On Air Now

Upcoming Shows

Program Schedule »

Tune in to Listen

1590 AM Coldwater, Michigan 95.5 FM Coldwater, Michigan


Current Conditions(Coldwater,MI 49036)

More Weather »
58° Feels Like: 58°
Wind: WNW 5 mph Past 24 hrs - Precip: 0”
Current Radar for Zip


Partly Cloudy 65°


Mostly Clear 41°


Mostly Sunny 67°


  • 0 Severe Weather Alerts
  • 0 Cancellations

7th District Congressman Tim Walberg votes no on "Fiscal Cliff" bill passed by House Tuesday night


WASHINGTON D.C. (WTVB) - Last night on Capitol Hill, the Republican-led House approved a Senate bill which averts for now a fiscal cliff of automatic tax hikes and deep spending cuts. President Obama says he’ll sign the measure that received a no vote from Seventh District Michigan G-O-P Congressman Tim Walberg, Branch County’s Representative in the House. Walberg said he was extremely disappointed that the President and Congress again put off meaningful action to reduce spending and secure the future for our children and grandchildren. Walberg added that with our economy struggling, it’s clear that an opportunity was missed to promote tax and spending policies that will grow our economy over the long term.

The Michigan delegation in the House sided with the bill by a 12-to-3 count with Democrats in favor 7-to-0 and Republicans by a 5-to-3 margin. Justin Amash and Bill Huizenga were the other Republicans from the state who voted no along with Walberg.  The compromise means 2-million Americans receiving unemployment won’t be cut off and singles who make 400-thousand or more and couples who make 450-thousand or more will be paying higher taxes.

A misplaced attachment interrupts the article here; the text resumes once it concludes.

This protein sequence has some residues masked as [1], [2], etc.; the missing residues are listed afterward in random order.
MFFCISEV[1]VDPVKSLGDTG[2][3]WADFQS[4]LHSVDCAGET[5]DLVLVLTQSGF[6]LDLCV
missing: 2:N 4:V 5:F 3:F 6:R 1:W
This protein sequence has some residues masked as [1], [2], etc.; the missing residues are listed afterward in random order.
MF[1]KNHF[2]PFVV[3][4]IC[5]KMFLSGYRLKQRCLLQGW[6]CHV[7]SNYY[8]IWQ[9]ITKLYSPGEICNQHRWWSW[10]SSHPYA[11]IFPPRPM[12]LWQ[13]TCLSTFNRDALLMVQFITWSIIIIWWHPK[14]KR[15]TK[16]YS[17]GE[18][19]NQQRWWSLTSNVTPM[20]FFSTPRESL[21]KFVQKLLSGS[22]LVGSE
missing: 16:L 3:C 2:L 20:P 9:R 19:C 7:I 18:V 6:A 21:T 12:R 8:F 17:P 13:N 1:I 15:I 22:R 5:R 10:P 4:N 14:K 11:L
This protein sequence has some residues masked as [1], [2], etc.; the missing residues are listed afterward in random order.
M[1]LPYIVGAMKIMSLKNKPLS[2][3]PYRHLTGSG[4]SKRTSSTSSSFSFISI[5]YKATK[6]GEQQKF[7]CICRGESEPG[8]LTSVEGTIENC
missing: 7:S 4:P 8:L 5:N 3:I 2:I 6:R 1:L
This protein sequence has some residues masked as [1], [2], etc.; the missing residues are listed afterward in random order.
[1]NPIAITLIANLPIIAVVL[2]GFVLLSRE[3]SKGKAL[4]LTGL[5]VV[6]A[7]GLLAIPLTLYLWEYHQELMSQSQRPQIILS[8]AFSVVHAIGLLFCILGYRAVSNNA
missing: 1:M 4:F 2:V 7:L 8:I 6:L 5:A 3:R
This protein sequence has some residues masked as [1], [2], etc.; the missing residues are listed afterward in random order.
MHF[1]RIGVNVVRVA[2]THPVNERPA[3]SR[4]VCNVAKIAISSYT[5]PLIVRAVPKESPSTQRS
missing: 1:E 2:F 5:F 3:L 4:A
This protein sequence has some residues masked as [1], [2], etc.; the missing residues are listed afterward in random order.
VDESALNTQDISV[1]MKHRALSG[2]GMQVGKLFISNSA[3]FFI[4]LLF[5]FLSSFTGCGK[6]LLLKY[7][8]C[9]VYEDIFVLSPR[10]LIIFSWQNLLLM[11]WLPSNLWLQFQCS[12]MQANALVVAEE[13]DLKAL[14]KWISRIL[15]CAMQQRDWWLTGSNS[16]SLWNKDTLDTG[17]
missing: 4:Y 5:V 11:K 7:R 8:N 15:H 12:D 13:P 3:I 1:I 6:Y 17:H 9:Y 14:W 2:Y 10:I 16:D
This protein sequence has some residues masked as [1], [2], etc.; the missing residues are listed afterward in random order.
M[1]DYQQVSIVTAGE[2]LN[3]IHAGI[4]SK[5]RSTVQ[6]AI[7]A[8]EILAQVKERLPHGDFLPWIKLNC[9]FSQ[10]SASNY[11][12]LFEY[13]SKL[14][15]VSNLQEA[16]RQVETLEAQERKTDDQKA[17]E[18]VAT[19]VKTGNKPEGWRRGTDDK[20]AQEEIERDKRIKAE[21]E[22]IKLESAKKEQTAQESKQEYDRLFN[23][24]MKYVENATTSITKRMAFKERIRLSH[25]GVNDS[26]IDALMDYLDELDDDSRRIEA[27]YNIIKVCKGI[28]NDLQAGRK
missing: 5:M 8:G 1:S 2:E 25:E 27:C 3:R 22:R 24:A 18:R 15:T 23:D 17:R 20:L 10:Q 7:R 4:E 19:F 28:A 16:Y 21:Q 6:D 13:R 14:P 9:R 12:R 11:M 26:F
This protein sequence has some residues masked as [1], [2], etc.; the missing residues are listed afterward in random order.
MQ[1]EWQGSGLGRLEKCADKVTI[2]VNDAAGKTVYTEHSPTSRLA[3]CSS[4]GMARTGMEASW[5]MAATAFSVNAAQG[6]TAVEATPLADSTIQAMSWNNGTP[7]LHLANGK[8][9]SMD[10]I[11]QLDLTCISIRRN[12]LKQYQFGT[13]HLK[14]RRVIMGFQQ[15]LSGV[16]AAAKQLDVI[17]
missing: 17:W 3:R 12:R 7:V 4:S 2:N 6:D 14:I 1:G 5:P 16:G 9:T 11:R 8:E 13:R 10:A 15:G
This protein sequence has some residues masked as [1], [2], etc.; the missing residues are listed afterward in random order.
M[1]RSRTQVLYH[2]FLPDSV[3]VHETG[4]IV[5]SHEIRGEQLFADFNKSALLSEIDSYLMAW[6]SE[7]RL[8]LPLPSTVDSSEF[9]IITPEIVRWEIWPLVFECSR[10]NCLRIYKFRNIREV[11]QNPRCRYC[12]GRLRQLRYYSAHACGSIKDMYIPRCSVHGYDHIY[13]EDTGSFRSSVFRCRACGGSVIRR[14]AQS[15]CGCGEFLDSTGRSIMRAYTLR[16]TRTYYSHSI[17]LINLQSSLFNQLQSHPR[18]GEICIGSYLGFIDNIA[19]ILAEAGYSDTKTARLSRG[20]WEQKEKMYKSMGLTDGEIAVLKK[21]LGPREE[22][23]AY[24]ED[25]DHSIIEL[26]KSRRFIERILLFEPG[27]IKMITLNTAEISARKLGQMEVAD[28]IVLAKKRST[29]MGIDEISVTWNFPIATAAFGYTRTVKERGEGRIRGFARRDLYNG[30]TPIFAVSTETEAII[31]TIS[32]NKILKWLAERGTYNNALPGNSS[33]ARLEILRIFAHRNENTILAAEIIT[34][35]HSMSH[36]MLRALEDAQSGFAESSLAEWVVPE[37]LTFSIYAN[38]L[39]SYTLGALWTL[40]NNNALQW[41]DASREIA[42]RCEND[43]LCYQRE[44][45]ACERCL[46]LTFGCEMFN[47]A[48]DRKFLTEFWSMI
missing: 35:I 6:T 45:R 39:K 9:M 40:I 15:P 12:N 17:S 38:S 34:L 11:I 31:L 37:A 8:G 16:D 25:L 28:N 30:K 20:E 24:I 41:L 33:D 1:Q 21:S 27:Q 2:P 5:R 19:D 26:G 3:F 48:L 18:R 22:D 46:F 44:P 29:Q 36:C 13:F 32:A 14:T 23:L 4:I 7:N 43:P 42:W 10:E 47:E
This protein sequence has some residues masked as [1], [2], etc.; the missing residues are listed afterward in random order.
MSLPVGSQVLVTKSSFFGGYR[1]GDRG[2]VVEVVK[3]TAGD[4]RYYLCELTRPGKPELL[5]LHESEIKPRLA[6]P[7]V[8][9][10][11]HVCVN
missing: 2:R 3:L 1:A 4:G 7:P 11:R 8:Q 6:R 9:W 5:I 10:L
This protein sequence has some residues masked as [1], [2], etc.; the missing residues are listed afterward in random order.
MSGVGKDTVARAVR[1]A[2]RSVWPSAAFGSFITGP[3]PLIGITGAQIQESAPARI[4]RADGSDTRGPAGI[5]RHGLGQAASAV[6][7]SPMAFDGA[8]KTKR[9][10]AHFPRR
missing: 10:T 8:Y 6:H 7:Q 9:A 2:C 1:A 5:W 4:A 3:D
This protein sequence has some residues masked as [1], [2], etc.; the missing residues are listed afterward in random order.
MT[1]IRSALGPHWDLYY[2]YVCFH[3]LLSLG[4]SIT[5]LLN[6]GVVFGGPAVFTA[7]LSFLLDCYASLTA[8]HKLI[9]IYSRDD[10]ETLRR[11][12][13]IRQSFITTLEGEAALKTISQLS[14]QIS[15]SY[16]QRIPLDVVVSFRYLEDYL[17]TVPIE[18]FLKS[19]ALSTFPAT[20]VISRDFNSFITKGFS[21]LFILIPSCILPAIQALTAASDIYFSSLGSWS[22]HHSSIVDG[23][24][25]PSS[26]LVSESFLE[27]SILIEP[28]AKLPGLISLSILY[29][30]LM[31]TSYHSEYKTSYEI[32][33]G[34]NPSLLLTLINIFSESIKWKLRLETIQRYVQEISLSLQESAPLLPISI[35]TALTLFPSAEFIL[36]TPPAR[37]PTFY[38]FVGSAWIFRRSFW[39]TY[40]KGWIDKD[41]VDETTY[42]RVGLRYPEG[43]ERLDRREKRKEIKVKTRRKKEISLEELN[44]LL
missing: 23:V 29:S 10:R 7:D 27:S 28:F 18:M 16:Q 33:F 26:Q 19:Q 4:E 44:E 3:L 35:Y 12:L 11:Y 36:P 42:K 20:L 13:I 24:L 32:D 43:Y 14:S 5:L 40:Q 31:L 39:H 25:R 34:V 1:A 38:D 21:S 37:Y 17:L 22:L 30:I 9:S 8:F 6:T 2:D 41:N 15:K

Congressman Fred Upton of St. Joseph was one of 85-Republicans to vote for the bill, saying he “couldn’t sit idly by” and let tax rates go up on most Southwest Michigan Residents.  He says the real work of cutting the budget is still ahead.  Upton sat on the so-called Super-committee.  The creation of the Cliff was the result of their failure to find a deal on cuts. The compromise got quite a bit more support from the Michigan delegation than from other states because Michigan may have more at stake. The state is still healing from the Great Recession and some 93-thousand residents still depend on unemployment insurance to put food on the table. It may take care of the tax side of the issue, but the tougher issue of cuts is another cliff that is looming out there, and the country may still go over if another deal can’t be struck by the end of February.